“Our practice is a shelter we build for our spiritual selves. It is the work we do to safeguard and support the possibility of spiritual growth. The winds of life constantly wear away the shelter, but if we stick to our tools, the shelter will hold.” Day 11 MEDITATIONS FROM THE MAT
For the past 5 years, I’ve watched regular students drag, bounce, stumble, crawl themselves into my Monday evening class. More times than not, I walk in the studio and see lots of bolster supported Supta Baddha Konasana, Savasana’s, or sitting with blank stares. When I do my usual check-in (most likely perched on the the edge of the cob bench) students tell me about past or present injuries, big life decisions, celebrations, pregnancies, miscarriages, illness, recovery… But they’ve made it. They’ve showed up, not just for their practice, but for themselves.
A couple weeks ago, my joints were swollen, my esophagus on fire, dull vertigo creating the sound of dizziness which has become a familiar warning I’m about to be taken down by my own body. The old me would have wrapped up in a blanket and dark hole of pity piled with panic…sheltering the vulnerability of not being top notch for practice. Ego telling me I had to reach a certain “level” of pose just incase someone was watching in the room(yeah yeah yeah, very ME focused). But not now.
I walked into my “home” studio that day, into a trusted teachers/cohorts/friends class, surrounded by students(many who have become friends) who come to my classes, and spent most of the sequence on my knees(aka coming out of poses or doing the most mild variation). I made it to class and did what I could. I let the teacher know where I was that day, and she taught me new ways to handle the asanas.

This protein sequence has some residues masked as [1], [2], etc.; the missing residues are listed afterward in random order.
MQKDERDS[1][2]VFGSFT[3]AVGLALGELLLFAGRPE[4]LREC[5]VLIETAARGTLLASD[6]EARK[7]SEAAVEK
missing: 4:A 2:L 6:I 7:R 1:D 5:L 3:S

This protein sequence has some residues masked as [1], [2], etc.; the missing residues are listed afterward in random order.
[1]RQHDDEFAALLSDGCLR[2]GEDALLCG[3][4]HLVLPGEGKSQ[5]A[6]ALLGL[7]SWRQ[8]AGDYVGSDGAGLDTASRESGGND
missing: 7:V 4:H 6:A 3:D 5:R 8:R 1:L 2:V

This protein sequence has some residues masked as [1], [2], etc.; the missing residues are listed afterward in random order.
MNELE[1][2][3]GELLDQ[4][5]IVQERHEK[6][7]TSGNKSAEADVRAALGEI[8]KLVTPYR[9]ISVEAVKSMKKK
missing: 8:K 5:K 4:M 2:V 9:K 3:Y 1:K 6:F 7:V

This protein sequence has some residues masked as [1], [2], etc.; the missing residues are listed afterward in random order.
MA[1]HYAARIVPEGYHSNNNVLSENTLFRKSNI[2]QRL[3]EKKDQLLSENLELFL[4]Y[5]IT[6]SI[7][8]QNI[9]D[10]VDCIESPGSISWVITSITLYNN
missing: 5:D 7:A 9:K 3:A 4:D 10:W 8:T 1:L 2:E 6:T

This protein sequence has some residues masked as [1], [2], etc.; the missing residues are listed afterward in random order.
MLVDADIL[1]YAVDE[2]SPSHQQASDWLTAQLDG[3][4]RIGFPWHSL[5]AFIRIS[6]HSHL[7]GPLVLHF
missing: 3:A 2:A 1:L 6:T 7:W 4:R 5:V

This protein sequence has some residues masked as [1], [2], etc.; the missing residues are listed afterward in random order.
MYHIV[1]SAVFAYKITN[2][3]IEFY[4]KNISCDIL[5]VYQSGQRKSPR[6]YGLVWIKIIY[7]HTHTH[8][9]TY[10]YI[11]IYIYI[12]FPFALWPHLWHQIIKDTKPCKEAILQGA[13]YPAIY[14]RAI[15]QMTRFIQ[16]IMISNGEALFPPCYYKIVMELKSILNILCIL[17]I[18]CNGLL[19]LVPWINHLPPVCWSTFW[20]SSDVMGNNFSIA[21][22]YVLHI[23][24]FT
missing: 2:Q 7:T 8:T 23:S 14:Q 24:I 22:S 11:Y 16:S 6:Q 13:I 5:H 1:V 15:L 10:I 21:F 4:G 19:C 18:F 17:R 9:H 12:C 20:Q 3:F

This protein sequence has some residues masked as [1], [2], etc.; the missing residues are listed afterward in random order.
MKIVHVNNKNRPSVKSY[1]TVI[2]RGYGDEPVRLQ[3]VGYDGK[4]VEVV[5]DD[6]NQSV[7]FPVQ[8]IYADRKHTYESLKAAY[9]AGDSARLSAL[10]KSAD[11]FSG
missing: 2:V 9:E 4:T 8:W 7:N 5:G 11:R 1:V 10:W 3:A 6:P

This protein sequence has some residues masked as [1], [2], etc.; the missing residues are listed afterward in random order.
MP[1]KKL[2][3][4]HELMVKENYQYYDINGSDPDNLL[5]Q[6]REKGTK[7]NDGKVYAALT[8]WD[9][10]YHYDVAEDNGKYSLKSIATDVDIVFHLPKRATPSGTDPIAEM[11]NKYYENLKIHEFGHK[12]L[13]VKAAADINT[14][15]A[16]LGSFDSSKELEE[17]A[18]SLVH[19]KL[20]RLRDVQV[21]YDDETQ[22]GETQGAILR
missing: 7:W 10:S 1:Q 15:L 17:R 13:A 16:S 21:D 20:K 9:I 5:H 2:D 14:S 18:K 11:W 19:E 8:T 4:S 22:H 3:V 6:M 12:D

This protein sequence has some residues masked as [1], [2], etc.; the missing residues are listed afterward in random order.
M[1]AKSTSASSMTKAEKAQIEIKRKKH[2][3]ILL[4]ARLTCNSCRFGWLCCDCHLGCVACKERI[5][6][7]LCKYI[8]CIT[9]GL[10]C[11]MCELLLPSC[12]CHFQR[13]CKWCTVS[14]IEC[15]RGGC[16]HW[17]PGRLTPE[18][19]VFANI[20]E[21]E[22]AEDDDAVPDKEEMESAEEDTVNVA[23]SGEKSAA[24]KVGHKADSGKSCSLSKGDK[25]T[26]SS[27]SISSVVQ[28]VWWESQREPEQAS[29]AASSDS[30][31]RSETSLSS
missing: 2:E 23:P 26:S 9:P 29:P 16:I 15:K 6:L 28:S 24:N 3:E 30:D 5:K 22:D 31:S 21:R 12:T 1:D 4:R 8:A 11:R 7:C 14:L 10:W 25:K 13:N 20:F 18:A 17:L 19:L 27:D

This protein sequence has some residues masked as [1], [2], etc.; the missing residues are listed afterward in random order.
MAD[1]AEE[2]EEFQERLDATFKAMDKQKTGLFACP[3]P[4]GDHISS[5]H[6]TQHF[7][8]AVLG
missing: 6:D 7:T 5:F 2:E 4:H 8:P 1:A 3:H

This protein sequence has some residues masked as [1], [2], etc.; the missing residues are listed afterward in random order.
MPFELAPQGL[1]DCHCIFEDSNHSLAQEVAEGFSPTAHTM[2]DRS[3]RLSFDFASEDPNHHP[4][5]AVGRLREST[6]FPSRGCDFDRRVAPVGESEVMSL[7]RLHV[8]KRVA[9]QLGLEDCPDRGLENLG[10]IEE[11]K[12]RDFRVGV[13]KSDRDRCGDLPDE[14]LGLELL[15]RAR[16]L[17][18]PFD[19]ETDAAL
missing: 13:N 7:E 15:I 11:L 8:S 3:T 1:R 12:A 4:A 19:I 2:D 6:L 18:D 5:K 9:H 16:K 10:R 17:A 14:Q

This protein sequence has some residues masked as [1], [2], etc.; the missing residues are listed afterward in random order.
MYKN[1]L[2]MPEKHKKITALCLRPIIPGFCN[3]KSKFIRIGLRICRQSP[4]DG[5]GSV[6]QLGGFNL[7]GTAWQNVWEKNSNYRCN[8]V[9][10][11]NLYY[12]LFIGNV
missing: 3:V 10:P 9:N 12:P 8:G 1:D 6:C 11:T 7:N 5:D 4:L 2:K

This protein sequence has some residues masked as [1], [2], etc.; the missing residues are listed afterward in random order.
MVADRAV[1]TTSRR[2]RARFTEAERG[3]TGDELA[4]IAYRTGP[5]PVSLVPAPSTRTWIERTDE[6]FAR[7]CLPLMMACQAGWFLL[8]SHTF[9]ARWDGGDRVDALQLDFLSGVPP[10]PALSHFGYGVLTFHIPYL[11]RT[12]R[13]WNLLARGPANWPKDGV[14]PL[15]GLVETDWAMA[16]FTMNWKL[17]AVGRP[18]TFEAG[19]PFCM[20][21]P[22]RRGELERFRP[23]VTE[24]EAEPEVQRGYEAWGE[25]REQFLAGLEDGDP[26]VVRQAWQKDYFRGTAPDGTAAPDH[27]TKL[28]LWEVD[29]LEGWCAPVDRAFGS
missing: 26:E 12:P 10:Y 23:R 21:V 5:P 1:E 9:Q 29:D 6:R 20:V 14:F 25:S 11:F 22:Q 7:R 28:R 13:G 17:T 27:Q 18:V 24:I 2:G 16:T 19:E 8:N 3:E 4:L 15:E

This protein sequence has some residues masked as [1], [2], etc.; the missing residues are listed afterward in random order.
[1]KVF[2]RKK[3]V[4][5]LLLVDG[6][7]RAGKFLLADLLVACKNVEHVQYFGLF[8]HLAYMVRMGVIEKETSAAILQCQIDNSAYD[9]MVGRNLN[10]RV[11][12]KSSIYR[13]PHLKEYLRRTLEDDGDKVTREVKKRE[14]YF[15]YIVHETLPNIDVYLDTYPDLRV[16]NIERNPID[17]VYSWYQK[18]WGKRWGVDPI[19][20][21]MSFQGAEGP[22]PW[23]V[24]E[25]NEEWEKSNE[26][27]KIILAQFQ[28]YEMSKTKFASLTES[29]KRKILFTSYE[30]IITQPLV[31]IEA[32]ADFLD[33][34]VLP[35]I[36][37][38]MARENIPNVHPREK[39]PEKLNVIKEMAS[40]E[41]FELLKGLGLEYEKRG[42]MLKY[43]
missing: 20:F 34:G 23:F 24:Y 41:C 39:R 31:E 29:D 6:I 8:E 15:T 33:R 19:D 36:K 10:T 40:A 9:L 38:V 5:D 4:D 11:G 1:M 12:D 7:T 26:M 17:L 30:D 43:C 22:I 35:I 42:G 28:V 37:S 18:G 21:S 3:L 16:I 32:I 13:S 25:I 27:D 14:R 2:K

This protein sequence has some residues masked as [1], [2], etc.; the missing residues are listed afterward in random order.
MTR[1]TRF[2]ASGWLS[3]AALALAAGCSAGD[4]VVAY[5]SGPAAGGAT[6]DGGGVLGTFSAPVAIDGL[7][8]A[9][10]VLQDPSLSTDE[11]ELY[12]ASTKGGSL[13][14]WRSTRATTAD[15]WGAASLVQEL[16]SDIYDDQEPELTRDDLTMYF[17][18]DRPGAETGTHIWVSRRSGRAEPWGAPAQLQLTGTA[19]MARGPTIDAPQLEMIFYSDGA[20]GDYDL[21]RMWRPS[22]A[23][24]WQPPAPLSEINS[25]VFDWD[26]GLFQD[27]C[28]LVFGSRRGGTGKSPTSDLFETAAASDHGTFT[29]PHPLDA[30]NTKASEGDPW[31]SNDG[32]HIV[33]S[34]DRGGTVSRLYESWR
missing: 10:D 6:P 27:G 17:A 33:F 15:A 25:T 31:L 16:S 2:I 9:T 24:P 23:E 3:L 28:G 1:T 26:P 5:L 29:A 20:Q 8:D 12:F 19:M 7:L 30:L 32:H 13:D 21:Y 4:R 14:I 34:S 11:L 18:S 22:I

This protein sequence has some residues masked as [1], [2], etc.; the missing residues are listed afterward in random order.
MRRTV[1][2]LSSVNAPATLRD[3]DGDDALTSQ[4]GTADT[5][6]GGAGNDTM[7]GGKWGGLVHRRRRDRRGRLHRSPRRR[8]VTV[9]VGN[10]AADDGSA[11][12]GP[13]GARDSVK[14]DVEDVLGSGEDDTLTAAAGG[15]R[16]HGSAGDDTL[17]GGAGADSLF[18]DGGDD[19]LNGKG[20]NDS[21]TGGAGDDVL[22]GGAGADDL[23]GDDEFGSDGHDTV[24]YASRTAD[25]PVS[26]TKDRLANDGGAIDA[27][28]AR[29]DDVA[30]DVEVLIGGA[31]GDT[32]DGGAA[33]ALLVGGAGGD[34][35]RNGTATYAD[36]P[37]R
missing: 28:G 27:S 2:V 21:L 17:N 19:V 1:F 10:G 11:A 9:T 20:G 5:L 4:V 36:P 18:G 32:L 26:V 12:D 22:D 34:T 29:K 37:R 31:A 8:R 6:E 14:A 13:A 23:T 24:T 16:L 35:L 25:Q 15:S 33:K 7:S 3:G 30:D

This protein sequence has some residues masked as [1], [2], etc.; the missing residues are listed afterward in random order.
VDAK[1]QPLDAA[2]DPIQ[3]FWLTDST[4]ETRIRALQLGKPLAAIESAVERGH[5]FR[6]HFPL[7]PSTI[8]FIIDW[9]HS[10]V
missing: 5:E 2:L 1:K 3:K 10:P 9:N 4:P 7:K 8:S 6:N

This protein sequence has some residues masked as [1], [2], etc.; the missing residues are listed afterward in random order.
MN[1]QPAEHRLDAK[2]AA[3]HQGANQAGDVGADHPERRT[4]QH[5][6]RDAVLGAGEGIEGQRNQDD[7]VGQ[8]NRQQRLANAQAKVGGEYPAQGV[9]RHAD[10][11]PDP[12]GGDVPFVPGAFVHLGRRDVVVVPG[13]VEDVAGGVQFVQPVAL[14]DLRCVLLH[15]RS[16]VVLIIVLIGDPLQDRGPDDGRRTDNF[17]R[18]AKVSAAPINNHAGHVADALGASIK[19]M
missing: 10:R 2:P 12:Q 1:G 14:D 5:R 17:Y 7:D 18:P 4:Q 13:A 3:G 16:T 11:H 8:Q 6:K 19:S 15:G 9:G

As a “recovering type A” the hardest thing for me is to show up and “fail”. Where some would push through to the point of exhaustion, or not even give a damn, for me, comfort would be me not showing up at all. To hide. But at some point during my healing these last six months,through my time on the mat in meditation&physical practice, long conversations with doctors and mentors… it hit me that I didn’t have to always be the teacher on all the instagram posts landing the perfect poses(don’t get me wrong, I’m super inspired by all those rockstar yogis & yoginis and amittidly post when I feel on fire).
The mat is my space to be me. To investigate hellish days where I can’t and the “rockstar” days when I can. To trust the foundation of asana and work with spirit I’ve already built to hold me up when everything seems to be taking me down. I wouldn’t be easing back into the “advanced” practice I’m in now if it weren’t for showing up on the days where I feel far from.
So this is Abyasa: Showing up, making it, doing. Trusting the work we’ve already put in, then allowing our spirit to be our main teacher. Our bodies be the guide. They’ll let us know where we’re really at, whether our ego likes it or not. But we have to keep at it. To maintain the hard work we’ve put into investigating and building.
So let’s get at it.
See you on the mat,
ps As always, I would love to hear about your adventures, practice, and feedback. Post here or send an email via email@example.com